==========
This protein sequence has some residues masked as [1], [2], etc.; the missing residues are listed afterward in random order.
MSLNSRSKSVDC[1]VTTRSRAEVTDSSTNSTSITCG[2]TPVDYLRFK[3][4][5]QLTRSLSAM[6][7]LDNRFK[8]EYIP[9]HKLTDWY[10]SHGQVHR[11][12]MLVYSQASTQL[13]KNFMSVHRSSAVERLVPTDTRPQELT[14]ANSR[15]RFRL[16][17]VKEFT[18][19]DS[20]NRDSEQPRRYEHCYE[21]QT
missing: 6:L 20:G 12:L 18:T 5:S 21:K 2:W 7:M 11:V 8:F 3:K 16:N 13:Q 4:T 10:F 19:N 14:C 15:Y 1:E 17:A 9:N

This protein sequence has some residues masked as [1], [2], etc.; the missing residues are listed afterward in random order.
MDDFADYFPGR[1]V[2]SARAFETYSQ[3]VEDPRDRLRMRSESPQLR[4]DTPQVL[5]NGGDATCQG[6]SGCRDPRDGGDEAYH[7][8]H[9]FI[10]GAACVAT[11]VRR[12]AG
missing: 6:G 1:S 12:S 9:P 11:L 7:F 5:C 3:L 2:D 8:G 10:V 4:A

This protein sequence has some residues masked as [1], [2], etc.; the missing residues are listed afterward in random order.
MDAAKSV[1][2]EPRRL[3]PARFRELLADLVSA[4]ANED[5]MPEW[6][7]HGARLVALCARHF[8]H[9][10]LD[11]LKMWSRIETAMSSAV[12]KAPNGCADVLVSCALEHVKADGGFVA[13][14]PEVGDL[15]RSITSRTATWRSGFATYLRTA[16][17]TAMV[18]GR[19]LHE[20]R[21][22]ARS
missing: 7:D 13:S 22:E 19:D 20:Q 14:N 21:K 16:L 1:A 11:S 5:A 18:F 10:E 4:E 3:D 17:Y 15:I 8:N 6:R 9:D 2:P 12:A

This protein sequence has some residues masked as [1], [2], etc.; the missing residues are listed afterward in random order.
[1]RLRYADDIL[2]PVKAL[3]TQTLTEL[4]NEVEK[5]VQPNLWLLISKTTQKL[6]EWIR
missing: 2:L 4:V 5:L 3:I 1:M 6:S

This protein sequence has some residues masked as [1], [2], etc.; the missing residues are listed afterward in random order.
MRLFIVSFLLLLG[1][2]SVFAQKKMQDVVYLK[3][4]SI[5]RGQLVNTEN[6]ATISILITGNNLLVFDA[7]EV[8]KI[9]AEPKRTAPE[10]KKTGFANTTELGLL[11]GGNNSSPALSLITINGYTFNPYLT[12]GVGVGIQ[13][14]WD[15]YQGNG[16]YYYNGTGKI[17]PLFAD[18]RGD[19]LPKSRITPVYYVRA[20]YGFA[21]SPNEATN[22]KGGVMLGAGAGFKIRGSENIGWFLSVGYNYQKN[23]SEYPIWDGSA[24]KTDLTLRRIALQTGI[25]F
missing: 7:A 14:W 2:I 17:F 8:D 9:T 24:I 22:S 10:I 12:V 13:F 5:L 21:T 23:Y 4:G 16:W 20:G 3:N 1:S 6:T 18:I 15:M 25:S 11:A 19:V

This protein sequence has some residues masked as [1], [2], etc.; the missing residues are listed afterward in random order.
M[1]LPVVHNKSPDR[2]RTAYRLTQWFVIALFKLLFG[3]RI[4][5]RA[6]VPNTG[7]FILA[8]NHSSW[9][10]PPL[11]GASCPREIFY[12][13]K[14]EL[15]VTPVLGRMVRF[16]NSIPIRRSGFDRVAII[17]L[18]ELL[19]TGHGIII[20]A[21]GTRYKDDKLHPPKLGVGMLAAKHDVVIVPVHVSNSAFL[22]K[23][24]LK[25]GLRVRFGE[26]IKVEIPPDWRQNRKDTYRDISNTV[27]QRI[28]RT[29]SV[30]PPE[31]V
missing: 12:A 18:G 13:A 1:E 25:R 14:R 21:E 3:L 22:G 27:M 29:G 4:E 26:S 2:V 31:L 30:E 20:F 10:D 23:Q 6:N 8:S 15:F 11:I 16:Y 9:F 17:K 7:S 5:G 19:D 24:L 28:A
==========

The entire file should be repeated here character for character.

This protein sequence has some residues masked as [1], [2], etc.; the missing residues are listed afterward in random order.
MSLNSRSKSVDC[1]VTTRSRAEVTDSSTNSTSITCG[2]TPVDYLRFK[3][4][5]QLTRSLSAM[6][7]LDNRFK[8]EYIP[9]HKLTDWY[10]SHGQVHR[11][12]MLVYSQASTQL[13]KNFMSVHRSSAVERLVPTDTRPQELT[14]ANSR[15]RFRL[16][17]VKEFT[18][19]DS[20]NRDSEQPRRYEHCYE[21]QT
missing: 6:L 20:G 12:L 18:T 5:S 21:K 2:W 7:M 11:V 8:F 3:K 16:N 13:Q 4:T 10:F 19:N 14:C 15:Y 1:E 17:A 9:N

This protein sequence has some residues masked as [1], [2], etc.; the missing residues are listed afterward in random order.
MDDFADYFPGR[1]V[2]SARAFETYSQ[3]VEDPRDRLRMRSESPQLR[4]DTPQVL[5]NGGDATCQG[6]SGCRDPRDGGDEAYH[7][8]H[9]FI[10]GAACVAT[11]VRR[12]AG
missing: 6:G 1:S 12:S 9:P 11:L 7:F 5:C 3:L 2:D 8:G 10:V 4:A

This protein sequence has some residues masked as [1], [2], etc.; the missing residues are listed afterward in random order.
MDAAKSV[1][2]EPRRL[3]PARFRELLADLVSA[4]ANED[5]MPEW[6][7]HGARLVALCARHF[8]H[9][10]LD[11]LKMWSRIETAMSSAV[12]KAPNGCADVLVSCALEHVKADGGFVA[13][14]PEVGDL[15]RSITSRTATWRSGFATYLRTA[16][17]TAMV[18]GR[19]LHE[20]R[21][22]ARS
missing: 7:D 13:S 22:E 19:D 20:Q 14:N 21:K 16:L 1:A 11:S 5:A 18:F 10:E 4:E 3:D 17:Y 15:I 8:N 6:R 9:D 2:P 12:A

This protein sequence has some residues masked as [1], [2], etc.; the missing residues are listed afterward in random order.
[1]RLRYADDIL[2]PVKAL[3]TQTLTEL[4]NEVEK[5]VQPNLWLLISKTTQKL[6]EWIR
missing: 2:L 4:V 5:L 3:I 1:M 6:S

This protein sequence has some residues masked as [1], [2], etc.; the missing residues are listed afterward in random order.
MRLFIVSFLLLLG[1][2]SVFAQKKMQDVVYLK[3][4]SI[5]RGQLVNTEN[6]ATISILITGNNLLVFDA[7]EV[8]KI[9]AEPKRTAPE[10]KKTGFANTTELGLL[11]GGNNSSPALSLITINGYTFNPYLT[12]GVGVGIQ[13][14]WD[15]YQGNG[16]YYYNGTGKI[17]PLFAD[18]RGD[19]LPKSRITPVYYVRA[20]YGFA[21]SPNEATN[22]KGGVMLGAGAGFKIRGSENIGWFLSVGYNYQKN[23]SEYPIWDGSA[24]KTDLTLRRIALQTGI[25]F
missing: 7:A 14:W 2:I 17:F 8:D 9:T 24:I 22:S 10:I 12:V 13:F 5:L 21:T 23:Y 4:G 16:W 20:G 3:N 1:S 6:T 18:I 15:M 25:S 11:A 19:V

This protein sequence has some residues masked as [1], [2], etc.; the missing residues are listed afterward in random order.
M[1]LPVVHNKSPDR[2]RTAYRLTQWFVIALFKLLFG[3]RI[4][5]RA[6]VPNTG[7]FILA[8]NHSSW[9][10]PPL[11]GASCPREIFY[12][13]K[14]EL[15]VTPVLGRMVRF[16]NSIPIRRSGFDRVAII[17]L[18]ELL[19]TGHGIII[20]A[21]GTRYKDDKLHPPKLGVGMLAAKHDVVIVPVHVSNSAFL[22]K[23][24]LK[25]GLRVRFGE[26]IKVEIPPDWRQNRKDTYRDISNTV[27]QRI[28]RT[29]SV[30]PPE[31]V
missing: 12:A 18:G 13:A 1:E 25:R 14:R 21:E 3:L 22:G 27:M 29:G 4:E 26:S 2:V 31:L 30:E 20:F 10:D 23:Q 6:N 8:S 15:F 11:I 16:Y 9:F 17:K 7:S 5:G 19:D 24:L 28:A